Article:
If a horse presents with its nose deviated to the right, which of the following is most likely damaged?
1.

2.

3.

th e

e

on

on

er

e

ta ln

ne

ne

rb

al

fra o

Fa

Fa

In

In

fra o

al

rb

ta ln

e

r

r

er

e

4.

Facial nerve on the right Facial nerve on the left Infraorbital nerve on the right Infraorbital nerve on the left

3%

2%
ht le ft r on th e

3% 2%
on t .. . ..

31

Break

Pulse Points of the Head 

Pulse: all of these are challenging. The equine pulse is slow. Horse chews, moves head.
Transverse facial artery ± ventral to zygomatic arch Masseteric artery ± caudal edge of masseter Facial artery ± at mandibular notch
33

Venipuncture Points of the Head 

Venipuncture:
Transverse facial vein Masseteric artery ± caudal to masseter

34

PI 120; compare to Fig. 7-3 Auriculopalpebral n. (VII)

Auriculotemporal n. (V)
Communicating and transverse facial branches

Facial nerve

Facial vessels, parotid duct

Viborg¶s triangle 35

Locate:
Parotid salivary gland Transverse facial artery

Facial nerve Masseteric artery

Viborg¶s triangle Facial artery

Locate:
Parotid salivary gland Transverse facial artery

Facial nerve Masseteric artery

Viborg¶s triangle Facial artery
37

Parotid and Mandibular Salivary Glands  

Parotid is largest salivary gland in the horse. Separated from mandibular salivary gland by maxillary v., sternomandibularis, brachiocephalicus & occipitomandibularis muscles Route of parotid duct takes it through Viborg¶s triangle, after which it becomes associated with the facial artery.

38

Other Salivary Glands 

Sublingual salivary gland
Polystomatic portion only 30 +/- small ducts that open on the sublingual fold, extending from the mandibular symphysis, to M/1 or M/2 



Dorsal and ventral buccal glands Minor salivary glands are associated with lips, especially at commissures; tongue; and soft palate.
39

Mandibular salivary gland

Parotid salivary gland
40

Guttural Pouches  

What is presented here is an overview; more details will be in upcoming assignments. The guttural pouches are air-filled diverticula from the auditory tubes in Equidae, separated by a thin septum on the midline. Other perissodactylids also have them, eg. hippos and tapirs. You can see them on the cut section of the head.

41

Function of the Guttural Pouch  

Blood temperature increases with exercise, but the brain of any animal cannot tolerate much of an increase in temperature; all animals must carefully regulate the temperature of blood to the brain. Horses have a guttural pouch to help perform this; others animals have a rete system associated with the carotid artery that performs this function.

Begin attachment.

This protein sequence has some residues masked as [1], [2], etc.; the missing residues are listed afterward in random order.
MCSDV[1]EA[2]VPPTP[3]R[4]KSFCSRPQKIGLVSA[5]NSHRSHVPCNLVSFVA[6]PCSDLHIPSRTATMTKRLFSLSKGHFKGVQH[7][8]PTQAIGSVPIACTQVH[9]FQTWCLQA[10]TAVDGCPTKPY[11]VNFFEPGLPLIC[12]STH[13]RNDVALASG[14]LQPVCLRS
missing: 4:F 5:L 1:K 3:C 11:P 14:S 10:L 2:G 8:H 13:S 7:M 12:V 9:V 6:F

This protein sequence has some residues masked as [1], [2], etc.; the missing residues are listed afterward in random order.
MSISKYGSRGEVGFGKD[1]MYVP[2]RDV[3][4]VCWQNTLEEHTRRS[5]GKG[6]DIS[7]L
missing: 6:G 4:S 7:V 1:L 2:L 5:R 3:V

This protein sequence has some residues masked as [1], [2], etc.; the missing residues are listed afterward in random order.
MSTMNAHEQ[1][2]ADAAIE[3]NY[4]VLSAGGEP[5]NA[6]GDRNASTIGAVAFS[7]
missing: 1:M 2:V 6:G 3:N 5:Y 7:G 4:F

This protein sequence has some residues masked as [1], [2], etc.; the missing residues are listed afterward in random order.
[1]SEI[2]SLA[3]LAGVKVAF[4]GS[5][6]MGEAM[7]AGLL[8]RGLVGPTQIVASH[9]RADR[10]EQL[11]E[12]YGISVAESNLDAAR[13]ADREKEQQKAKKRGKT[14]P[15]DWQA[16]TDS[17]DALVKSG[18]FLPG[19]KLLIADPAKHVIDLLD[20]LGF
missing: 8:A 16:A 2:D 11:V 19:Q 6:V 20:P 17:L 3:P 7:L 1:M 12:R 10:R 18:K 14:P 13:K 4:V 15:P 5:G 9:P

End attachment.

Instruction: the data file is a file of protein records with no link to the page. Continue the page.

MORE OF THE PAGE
42

Function of the Guttural Pouch  

It has been proven that the blood in the internal carotid artery of a horse at exercise is cooler after the artery leaves contact with the pouch, than the blood in the artery before it reaches the pouch, but that not much of a difference occurs at rest. What is not known is how cool air circulates inside the pouch, to keep the pouch cool enough during exercise to affect the arterial blood temperature. The anatomy of the pouch does not seem to promote circulation. However, some air does enter the pouch on a regular basis; some foals get tympany, where the air continually builds up in the pouch and cannot escape.

43

Clinical Relevance of the Guttural Pouch 

Not normally palpable and largely medial to the mandible/parotid gland, but may greatly enlarge with certain conditions. If enlarged, you see swelling in the parotid region, and variable dysphagia and dyspnea.
empyema (filling with exudate). This can lead to ³chondroids´ (stone-like foreign bodies) tympany (filling with trapped air)

44

Clinical Relevance of the Guttural Pouch 

Another common condition is mycosis (fungal infection ± does not normally swell, but can rupture associated arteries)

45

Viborg¶s Triangle 

This is a surgical access point for approach to the guttural pouch.
Usually used to relieve enlargement due to empyema. Boundaries of triangle: ramus of mandible; linguofacial vein; tendon of sternomandibularis 

Approach through Viborg¶s triangle
Skin incision in Viborg¶s triangle (or a variation: ventral to and parallel to linguofacial vein) Use blunt dissection; angle toward opposite eye; enters ventral part of medial compartment. Parotid duct at risk. It is parallel to linguofacial vein and 2-3 cm dorsal.
46

nose

Auditory tube

Stylohyoid bone

Pharyngeal orifice of auditory tube

Medial view into the right guttural pouch.
47

The probe is passing into the guttural pouch (opened) through its pharyngeal opening.
48

Useful images for these labs:    

Dyce Chapter 18 and Plate 23 should help you visualize the guttural pouch and its associated structures. This isn¶t easy« Dyce Plate 3 shows endoscopic view of the opening of the guttural pouch. Excellent pictures of the vessels and nerves in the area of the guttural pouch are in the Budras atlas available in the lab. Refer to pages 43-45. Refer to page 32 for a good schematic of the arteries and veins of the head. Page 35 shows some deeper vessels.
49

Objectives/Major Concepts 

Osteology of the head.
Same bones, different shapes! 

Understand topography of the head, and superficial structures of importance:
Facial nerve/trigeminal nerve Pulse points / venipuncture points / nerve blocks  

Cutaneous innervation of the head ± clinical importance. Introduction to the guttural pouch
50